Aer Lingus cabin crew, who are engaged in a 24 hour work stoppage today, submitted a letter to the company after a protest march this morning which concluded at the Aer Lingus head office.
Up to 900 cabin crew took part in the protest, with simultaneous protests taking place at Cork and Shannon airports today. The stoppage concludes at midnight tonight, and talks with the airline are set to commence early next week.
The letter, addressed to Aer Lingus CEO Christophe Mueller, outlined the feelings of cabin crew about the dispute, and their concerns about rostering duty at the airline.
The letter is published here in full:
“Dear Mr Mueller,
It is with considerable regret that our members are engaged in industrial action today.
Every member of cabin crew is proud to be a brand ambassador for this airline, proud to wear the Aer Lingus uniform, and proud of the reputation for excellent service that Aer Lingus cabin crew have built up in the course of eight decades of serving the travelling public.
Today, we’re engaged in this industrial action because our experience has been that our employer won’t listen to us. For three years we have raised concerns about the erratic nature of our rosters. We have become accustomed to the chaotic work patterns that are a direct product of those rosters, to the point where we understand the detrimental effect they are having on cabin crew, and the corrosive effect that they are having on the airline too.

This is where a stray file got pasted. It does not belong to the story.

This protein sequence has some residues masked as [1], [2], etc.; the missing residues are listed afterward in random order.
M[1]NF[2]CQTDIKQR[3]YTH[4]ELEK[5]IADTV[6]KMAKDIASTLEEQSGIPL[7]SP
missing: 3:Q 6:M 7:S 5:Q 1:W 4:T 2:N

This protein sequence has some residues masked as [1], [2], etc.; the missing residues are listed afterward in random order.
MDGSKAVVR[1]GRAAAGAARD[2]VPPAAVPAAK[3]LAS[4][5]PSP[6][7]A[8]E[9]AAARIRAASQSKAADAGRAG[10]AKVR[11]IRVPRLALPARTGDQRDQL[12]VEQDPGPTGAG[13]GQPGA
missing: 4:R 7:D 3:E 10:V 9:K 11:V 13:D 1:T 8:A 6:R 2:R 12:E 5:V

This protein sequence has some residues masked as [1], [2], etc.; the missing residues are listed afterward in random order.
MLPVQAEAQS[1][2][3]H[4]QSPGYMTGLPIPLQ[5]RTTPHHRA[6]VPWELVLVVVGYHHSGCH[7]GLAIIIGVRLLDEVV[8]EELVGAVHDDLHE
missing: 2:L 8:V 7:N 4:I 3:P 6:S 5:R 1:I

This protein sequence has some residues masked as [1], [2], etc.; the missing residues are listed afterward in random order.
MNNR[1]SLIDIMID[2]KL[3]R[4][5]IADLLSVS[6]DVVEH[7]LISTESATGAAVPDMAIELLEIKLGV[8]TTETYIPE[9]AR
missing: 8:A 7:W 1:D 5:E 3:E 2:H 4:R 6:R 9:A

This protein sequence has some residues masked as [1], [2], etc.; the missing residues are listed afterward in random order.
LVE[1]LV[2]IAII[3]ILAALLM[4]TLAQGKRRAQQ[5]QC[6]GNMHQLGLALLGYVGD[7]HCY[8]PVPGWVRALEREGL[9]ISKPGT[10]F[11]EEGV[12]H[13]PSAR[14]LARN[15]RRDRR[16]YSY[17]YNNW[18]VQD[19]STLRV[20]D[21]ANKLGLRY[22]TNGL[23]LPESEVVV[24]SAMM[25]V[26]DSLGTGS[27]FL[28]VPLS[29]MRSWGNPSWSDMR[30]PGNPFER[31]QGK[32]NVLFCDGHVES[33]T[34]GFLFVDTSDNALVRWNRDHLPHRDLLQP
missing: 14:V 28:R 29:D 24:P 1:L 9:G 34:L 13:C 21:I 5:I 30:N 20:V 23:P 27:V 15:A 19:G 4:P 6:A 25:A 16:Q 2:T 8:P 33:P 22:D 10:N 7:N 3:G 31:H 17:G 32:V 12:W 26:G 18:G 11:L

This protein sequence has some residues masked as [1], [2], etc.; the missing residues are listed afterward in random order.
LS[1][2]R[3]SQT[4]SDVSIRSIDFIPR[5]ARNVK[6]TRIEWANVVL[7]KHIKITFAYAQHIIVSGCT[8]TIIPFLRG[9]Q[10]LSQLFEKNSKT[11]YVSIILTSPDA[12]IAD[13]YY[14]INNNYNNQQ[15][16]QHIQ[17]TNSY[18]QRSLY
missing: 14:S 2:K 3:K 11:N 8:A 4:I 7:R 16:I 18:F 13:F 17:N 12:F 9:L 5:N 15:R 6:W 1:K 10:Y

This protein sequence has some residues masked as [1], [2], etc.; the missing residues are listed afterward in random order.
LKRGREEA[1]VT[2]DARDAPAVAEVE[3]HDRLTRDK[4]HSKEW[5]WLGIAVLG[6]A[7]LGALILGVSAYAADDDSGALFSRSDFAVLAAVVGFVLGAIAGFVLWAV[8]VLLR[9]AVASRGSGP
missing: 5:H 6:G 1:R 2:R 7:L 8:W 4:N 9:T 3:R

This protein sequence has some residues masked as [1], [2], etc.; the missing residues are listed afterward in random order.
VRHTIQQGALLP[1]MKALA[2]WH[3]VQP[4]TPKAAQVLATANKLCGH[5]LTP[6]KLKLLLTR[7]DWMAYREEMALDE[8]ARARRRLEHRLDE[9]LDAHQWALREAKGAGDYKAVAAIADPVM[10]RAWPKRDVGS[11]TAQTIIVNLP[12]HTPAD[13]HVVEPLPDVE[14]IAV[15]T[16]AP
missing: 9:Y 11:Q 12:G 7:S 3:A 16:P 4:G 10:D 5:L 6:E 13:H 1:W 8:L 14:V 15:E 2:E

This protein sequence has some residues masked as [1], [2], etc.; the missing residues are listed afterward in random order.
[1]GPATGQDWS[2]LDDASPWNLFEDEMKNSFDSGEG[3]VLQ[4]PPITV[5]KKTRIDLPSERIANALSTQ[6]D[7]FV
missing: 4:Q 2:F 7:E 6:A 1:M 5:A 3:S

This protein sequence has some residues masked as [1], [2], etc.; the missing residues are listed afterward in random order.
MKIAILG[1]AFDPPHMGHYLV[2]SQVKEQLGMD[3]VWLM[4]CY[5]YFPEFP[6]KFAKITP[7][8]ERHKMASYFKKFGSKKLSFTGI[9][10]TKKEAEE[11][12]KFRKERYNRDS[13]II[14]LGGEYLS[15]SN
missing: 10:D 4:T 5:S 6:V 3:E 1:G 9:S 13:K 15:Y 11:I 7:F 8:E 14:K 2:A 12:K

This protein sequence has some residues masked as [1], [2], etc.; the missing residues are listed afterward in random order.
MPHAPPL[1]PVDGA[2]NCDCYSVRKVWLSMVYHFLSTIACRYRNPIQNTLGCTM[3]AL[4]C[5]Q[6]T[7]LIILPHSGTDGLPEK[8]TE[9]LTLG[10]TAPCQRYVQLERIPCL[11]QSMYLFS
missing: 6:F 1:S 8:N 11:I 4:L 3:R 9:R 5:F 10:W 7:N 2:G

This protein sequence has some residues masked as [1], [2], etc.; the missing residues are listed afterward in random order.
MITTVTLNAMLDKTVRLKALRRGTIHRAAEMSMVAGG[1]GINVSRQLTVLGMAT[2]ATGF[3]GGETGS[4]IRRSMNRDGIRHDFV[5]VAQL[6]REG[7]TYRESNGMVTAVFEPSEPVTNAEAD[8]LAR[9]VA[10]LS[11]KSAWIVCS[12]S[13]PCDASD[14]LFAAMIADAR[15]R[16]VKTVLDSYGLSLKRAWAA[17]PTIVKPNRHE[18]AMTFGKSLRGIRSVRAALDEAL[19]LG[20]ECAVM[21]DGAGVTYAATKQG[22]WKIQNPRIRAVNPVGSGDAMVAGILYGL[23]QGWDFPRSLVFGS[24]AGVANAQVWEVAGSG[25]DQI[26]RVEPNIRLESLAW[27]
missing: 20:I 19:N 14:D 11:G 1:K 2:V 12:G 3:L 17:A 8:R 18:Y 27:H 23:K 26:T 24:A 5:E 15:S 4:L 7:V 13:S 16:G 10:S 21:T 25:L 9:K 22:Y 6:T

What we want to do is talk to our employer about how things can be improved; how we can apply a fixed roster pattern that will deliver the high level of productivity, set by Greenfield, without affecting the airline’s cost base.
The fixed roster pattern we’re proposing will also allow for cabin crew to keep within the EU regulations on duty and block hours, without any necessity for standing crew down for long periods when those limits are reached. We’re proposing a system that is more efficient, better planned, more productive, and ultimately much better for crew who can achieve adequate recovery time between their blocks of duty.
These aren’t outrageous demands, nor are they unreasonable. These are demands that reflect a desire to improve how the company operates, based on the cumulative experience of the 1,200 dedicated men and women employed as cabin crew by Aer Lingus.
That we’re engaged in a stoppage today is a product of frustration that our proposals have been dismissed at every opportunity. We want nothing more than to engage in a constructive dialogue that can solve the problems with the roster. We’ve seen the approach work for our pilot colleagues, and we’re asking that the progress they’ve achieved be considered as a model for positive change in how our work is organised.”